In the history of wine, Moscato carved a long, unique, and fascinating path. This aromatic varietal has captivated the taste buds of both seasoned wine enthusiasts and newcomers. It serves as an enticing entry wine for novices when made in a sweet wine style, and you will find wines called “Moscato” in both Italian and Spanish, from inexpensive Chilean offerings to sophisticated Italian options. Indeed, the Moscato wine story is a tale of contrasts — the good, the bad, and the ugly.

Exploring Moscato involves journeying into its ancient origins, the diverse styles found in different regions, and the sharp divide between fine Moscato wines and their more affordable, often underwhelming counterparts. Additionally, this article delves into the intriguing debate of still versus sparkling Moscato, which adds another layer of complexity to this alluring wine. There’s much more to learn about Moscato wine than we can cover here, so to continue your wine education journey, consider a virtual class.

Moscato Wine's Ancient Origins

To truly appreciate Moscato’s nobility, one must travel back to ancient times. The Moscato grape counts among the oldest grape varieties, with a rich and storied history. The Oxford Companion to Wine includes it as “one of the world’s great and historic names, of both grapes and wines.” Moscato wines have very high concentrations of monoterpenes, which results in pronounced floral and fruit fragrances.

The ancient Greeks named it anathelicon moschaton and Pliny the Elder called it uva apiana, grape of the bees! Its origins can be traced to the Mediterranean region, with roots extending deep into the history of Greece and Italy. The very name “Moscato” dervies from the Italian term “mosca,” which means fly, owing to the grape’s attraction to these insects. The Muscat family includes numerous distinct grape varieties, each producing wines with a unique profile.

Muscat Blanc à Petits Grains, often considered the most noble, produces sweet and intensely aromatic wines, including the renowned Moscato d’Asti. Winemakers prize Muscat of Alexandria, an ancient and widely cultivated variety, for its sweet and floral notes, often used in dessert wines. Muscat Ottonel’s renown stems from its fragrant, citrusy aromas, and it is commonly used to create off-dry and floral white wines.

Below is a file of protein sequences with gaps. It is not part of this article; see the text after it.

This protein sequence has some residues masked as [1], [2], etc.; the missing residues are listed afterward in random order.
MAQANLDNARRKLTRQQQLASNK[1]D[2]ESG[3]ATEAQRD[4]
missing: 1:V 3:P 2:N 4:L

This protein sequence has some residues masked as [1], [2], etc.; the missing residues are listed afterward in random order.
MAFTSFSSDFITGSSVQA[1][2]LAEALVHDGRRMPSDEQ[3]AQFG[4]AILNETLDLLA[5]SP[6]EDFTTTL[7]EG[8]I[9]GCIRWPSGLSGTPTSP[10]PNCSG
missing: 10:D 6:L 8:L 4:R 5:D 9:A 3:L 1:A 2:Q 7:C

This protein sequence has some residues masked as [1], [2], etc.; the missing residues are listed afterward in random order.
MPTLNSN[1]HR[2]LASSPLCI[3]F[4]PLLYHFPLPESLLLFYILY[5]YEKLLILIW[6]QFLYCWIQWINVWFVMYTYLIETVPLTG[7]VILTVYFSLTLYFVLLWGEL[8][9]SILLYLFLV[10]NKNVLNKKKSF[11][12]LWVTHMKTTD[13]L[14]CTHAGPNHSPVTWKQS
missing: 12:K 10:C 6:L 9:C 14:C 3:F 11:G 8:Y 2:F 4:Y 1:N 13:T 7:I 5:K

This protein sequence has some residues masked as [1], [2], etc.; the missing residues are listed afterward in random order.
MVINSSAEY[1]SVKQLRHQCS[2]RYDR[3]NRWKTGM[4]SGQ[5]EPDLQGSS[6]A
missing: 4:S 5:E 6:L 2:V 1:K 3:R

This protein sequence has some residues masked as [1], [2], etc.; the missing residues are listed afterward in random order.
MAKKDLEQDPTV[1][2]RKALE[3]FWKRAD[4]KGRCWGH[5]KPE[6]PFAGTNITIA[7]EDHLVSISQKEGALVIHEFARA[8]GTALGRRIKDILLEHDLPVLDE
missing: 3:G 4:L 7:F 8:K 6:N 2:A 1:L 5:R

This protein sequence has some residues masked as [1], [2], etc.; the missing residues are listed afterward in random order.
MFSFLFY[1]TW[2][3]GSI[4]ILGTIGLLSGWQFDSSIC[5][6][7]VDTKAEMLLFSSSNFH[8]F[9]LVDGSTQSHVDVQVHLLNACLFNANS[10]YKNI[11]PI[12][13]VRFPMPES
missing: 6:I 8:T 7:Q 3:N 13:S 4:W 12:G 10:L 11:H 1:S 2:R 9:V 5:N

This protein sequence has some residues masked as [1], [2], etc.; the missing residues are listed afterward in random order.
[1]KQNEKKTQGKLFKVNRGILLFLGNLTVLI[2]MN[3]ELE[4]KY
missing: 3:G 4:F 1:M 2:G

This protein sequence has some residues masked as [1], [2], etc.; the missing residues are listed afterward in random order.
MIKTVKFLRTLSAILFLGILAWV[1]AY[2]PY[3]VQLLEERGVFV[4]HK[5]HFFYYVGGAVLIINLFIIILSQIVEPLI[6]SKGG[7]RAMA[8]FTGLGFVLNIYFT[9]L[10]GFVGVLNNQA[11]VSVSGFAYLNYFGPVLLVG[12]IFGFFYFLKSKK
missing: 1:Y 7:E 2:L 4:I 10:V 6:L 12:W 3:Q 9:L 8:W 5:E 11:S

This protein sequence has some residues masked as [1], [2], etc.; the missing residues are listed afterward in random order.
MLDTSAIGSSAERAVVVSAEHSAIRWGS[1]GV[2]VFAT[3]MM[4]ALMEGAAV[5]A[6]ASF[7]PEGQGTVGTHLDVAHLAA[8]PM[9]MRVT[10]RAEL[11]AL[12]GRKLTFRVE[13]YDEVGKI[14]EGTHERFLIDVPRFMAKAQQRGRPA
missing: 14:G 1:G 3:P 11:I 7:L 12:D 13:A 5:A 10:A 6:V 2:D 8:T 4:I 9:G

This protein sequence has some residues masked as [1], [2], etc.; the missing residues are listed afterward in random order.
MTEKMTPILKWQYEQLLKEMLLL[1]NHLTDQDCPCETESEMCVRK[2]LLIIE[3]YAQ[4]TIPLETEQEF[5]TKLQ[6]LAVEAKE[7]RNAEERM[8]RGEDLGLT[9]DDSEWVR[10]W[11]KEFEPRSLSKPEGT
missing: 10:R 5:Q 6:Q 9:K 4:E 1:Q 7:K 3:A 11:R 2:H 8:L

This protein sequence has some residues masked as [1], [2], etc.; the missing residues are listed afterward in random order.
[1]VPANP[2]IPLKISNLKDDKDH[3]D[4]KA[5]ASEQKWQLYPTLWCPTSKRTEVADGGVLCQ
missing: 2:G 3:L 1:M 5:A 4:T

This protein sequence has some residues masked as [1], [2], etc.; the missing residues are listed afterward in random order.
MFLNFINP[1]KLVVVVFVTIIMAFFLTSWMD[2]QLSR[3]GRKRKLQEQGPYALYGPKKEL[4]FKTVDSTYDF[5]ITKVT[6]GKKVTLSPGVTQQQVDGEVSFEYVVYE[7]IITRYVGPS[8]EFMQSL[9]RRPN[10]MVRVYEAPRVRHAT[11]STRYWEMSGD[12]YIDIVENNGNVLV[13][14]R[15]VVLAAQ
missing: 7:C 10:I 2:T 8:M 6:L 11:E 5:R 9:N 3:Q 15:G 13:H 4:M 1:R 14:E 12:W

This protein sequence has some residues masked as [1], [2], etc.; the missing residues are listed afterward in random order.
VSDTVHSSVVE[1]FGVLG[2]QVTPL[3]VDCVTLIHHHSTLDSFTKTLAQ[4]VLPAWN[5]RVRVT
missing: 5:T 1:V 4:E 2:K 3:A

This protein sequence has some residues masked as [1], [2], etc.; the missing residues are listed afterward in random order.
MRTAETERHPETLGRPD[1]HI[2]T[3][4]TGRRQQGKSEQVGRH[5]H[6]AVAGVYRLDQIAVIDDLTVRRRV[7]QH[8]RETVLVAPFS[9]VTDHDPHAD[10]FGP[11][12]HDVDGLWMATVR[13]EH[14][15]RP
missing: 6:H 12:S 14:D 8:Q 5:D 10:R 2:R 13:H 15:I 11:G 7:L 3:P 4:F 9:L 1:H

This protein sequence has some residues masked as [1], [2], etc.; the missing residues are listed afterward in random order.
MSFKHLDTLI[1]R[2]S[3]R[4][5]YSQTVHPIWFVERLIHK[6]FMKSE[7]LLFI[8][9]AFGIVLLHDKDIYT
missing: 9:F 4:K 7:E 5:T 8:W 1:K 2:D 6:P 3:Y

The Greeks, much like modern-day wine enthusiasts, appreciated its sweet and fragrant characteristics. In Italy, Moscato found its true home in the sun-soaked regions of Piedmont, where it is still widely cultivated today. Its history in Piedmont dates back to Roman times, with historical records documenting its prevalence in the 14th century.

The Variety of Moscato Wine Styles Across Different Regions

This diversity of possible styles heightens Moscato’s allure. Whether you prefer a still or sparkling Moscato, a style to suit every palate awaits. From sweet and lightly sparkling Moscato d’Asti to the more effervescent Moscato d’Asti with a gentle frizzante or even fully sparkling Moscato, abundant options exist.

  • Asti DOCG: This type of Asti Moscato typically has an alcohol content ranging from 7% to 9.5%. It is known for its pronounced effervescence, with fine bubbles that give it a light and refreshing character. The bubbles in Asti DOCG are the result of a secondary fermentation in a sealed tank, which captures the natural carbon dioxide produced during fermentation.
  • Moscato d’Asti: Moscato d’Asti generally has a lower alcohol content, typically around 5.5% to 7.5%, which means more residual sugar. The effervescence in this wine is also present but tends to be gentler and less intense compared to Asti DOCG. The bubbles are finer, creating a creamy mouthfeel called frizzante. Like Asti DOCG, Moscato d’Asti achieves its effervescence through a controlled fermentation process, but it’s less like Champagne.
  • Asti Spumante = Effervescence: Asti Spumante is known for its bubbles; this wine generally offers more robust and persistent compared to Moscato d’Asti. The bubbles in Asti Spumante are lively and intense, creating a lively and bubbly sensation when you sip it. The effervescence is a key characteristic of this wine, and it often displays a creamy, frothy mousse.

Outside of Italy, Moscato has found a welcoming home in regions such as California, Chile, and Australia. These new-world producers have embraced the grape, offering their interpretations of this classic varietal. Chilean and Californian Moscatos often tend to be fruit-forward with balanced sweetness, making them accessible to a many.

Contrasting Fine Moscato Wines and Inexpensive Alternatives